Relief at home:
  • Cool compresses and cool showers might help. 
  • 1% hydrocortisone helps some peoples' symptoms, as advised by labels or your doctor.
  • Using over the counter antihistamines helps some people. 
  • Your rash is not contagious, but may spread.

POISON OAK/IVY MYTHS gives a great informative list of myths and facts regarding poison oak and poison ivy, from prevention, exposure, intermediate treatment to a solid explanation of how it spreads (and doesn't) and what follow-up helps.
Sources used for information shared in this post:

Our story:
Old Rubicon Trail

Hiker dressed to avoid poison oak contact.
My hiking cohort went on a hike along a river in the foothills (The Old Rubicon Trail) at a higher elevation than the hikes we do in the lower elevation Gold Country area where poison oak is known to thrive. I didn't think it would be poison oak territory since there was none on our recent Grizzly Flats hike. My companion noticed it almost right away, and is allergic, but he was wearing long pants, long sleeves, and a gloves. I teasingly said he should have an OSHA suit!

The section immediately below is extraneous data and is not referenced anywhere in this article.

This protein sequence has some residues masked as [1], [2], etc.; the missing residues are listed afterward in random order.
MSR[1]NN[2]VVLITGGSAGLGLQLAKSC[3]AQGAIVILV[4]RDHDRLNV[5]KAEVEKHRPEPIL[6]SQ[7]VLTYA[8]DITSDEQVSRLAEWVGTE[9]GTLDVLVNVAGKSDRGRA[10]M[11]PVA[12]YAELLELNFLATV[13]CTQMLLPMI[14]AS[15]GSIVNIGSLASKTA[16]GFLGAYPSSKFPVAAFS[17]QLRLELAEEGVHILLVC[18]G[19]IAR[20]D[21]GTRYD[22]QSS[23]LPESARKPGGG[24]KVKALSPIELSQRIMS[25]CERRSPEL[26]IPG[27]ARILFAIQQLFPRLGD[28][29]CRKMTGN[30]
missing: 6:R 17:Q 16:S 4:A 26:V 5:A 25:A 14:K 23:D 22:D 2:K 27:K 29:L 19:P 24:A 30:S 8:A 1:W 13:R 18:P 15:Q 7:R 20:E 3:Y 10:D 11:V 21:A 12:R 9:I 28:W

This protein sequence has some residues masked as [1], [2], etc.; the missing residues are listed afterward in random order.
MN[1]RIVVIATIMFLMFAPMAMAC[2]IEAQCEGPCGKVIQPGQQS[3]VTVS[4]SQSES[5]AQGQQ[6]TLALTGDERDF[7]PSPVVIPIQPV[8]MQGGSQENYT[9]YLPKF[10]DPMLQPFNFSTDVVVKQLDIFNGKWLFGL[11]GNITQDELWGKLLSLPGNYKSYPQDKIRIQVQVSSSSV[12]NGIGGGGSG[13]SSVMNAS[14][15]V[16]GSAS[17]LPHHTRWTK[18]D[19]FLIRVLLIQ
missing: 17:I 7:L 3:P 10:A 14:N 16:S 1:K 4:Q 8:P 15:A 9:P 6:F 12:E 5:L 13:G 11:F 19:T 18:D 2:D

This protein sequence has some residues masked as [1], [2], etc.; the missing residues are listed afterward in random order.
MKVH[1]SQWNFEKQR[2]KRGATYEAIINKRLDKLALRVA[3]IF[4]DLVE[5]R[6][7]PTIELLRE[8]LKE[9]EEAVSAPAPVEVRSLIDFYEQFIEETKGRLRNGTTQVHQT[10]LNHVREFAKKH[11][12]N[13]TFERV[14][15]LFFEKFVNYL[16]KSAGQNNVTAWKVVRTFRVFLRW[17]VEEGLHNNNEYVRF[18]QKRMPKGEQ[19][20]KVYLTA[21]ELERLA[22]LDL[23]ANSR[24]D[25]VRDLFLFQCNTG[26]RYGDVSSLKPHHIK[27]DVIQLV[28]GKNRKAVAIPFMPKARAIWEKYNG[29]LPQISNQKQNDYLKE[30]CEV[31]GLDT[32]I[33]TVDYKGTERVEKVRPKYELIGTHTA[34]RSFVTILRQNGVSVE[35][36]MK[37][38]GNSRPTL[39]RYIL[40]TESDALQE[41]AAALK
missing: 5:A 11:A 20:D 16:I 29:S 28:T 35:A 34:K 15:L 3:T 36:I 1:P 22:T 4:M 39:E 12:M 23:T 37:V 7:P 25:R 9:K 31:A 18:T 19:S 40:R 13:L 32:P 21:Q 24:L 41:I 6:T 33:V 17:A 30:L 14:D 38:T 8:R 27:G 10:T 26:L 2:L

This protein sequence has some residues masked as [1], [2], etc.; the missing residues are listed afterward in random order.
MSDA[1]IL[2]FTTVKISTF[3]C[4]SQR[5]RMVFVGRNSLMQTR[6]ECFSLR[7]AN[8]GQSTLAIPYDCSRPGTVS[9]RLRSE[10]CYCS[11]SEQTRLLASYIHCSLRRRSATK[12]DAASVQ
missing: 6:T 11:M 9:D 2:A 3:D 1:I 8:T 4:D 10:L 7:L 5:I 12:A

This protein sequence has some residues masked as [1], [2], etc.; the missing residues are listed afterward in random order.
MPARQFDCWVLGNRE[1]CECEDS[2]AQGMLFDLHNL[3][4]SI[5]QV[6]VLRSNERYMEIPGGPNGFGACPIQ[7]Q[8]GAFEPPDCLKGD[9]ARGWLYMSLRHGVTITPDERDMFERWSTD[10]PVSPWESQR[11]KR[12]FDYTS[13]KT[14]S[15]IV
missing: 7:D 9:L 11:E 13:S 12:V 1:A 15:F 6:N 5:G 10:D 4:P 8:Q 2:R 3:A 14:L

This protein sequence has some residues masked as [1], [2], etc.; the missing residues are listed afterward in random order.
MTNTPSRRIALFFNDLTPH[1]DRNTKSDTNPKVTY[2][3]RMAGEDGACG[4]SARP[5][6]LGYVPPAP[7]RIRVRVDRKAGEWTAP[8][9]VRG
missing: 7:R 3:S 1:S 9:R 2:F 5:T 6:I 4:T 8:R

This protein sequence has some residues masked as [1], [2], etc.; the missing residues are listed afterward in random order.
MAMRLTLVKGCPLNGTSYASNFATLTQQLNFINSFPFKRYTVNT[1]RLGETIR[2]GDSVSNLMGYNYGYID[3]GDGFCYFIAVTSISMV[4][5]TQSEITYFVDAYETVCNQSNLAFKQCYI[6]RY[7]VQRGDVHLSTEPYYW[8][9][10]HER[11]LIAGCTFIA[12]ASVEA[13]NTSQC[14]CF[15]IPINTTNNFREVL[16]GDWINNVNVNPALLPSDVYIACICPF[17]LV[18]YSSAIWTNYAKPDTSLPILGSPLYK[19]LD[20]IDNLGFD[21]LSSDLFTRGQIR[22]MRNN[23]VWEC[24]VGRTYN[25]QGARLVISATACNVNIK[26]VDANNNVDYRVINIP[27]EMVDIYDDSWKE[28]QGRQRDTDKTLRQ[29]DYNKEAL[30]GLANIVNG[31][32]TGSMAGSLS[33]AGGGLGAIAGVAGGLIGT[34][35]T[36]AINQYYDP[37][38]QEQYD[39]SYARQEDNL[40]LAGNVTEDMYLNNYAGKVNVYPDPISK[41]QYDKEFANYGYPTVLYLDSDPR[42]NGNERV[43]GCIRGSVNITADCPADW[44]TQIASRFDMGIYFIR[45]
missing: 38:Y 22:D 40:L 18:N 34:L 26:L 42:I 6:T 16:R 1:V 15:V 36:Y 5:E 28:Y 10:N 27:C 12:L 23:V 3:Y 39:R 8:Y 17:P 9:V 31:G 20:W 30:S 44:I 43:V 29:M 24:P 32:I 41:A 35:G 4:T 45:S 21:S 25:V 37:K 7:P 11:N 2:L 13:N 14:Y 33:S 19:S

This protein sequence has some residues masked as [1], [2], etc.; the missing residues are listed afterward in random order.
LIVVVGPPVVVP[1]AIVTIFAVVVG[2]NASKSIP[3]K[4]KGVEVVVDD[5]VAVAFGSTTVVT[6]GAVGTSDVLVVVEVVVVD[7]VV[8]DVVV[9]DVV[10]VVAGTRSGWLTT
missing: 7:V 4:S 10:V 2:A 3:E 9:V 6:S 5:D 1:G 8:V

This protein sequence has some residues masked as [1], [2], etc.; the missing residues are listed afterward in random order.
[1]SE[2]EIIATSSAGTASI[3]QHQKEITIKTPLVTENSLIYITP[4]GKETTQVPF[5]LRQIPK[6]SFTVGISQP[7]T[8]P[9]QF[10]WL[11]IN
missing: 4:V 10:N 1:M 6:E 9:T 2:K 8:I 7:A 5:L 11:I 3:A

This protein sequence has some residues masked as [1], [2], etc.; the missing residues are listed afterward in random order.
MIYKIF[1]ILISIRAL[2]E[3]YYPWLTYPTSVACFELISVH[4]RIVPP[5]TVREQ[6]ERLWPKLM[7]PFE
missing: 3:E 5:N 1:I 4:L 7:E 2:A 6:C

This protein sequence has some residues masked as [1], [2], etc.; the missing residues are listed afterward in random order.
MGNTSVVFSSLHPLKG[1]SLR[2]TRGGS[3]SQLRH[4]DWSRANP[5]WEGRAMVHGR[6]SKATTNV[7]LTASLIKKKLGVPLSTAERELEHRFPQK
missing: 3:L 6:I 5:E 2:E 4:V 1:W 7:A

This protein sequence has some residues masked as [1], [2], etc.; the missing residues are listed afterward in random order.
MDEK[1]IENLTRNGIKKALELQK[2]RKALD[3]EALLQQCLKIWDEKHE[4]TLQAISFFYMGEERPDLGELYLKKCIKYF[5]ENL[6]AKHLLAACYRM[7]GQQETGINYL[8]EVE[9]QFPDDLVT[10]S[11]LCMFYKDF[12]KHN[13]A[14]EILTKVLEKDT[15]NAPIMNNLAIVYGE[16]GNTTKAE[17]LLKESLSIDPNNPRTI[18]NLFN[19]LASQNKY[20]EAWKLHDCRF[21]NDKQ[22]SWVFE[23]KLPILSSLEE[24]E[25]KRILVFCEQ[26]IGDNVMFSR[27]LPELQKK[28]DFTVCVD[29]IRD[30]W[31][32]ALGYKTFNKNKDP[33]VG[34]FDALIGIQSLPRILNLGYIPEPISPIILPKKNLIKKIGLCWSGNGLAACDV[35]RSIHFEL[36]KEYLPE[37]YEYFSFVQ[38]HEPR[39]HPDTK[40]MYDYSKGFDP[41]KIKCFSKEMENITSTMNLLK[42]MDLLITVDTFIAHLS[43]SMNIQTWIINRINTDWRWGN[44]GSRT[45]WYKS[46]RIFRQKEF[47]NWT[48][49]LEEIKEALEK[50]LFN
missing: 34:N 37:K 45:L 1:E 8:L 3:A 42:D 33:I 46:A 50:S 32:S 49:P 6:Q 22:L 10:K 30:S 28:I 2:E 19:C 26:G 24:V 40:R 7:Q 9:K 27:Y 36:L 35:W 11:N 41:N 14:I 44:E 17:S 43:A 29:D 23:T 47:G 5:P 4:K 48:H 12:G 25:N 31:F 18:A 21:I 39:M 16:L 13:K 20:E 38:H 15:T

My hiking partner said he must have gotten it from my gear or clothers or my skin that had been exposed by wearing shorts and short sleeves.
Peachy Hiker in poison oak territory.
Today we talked and I told him my research says I am innocent; he said he did research too and it confirmed that I am the cause of his poison oak outbreak!  The whole discussion and research are a bit funny....if you want someone to agree with almost ANYTHING, the research is out there on the net!  I would LOVE your comments and stories (haha, preferably supporting my views!).
Again, please share your suggestions, experiences and remedies! 
None of the suggestions for products are endorsements by Peachy Hiker.  I am not allergic, so I couldn't test them.  Everything I suggest is based on the first hand experience of people I hike with and research.

Peachy Hiker's Table of Contents
Happy Trails!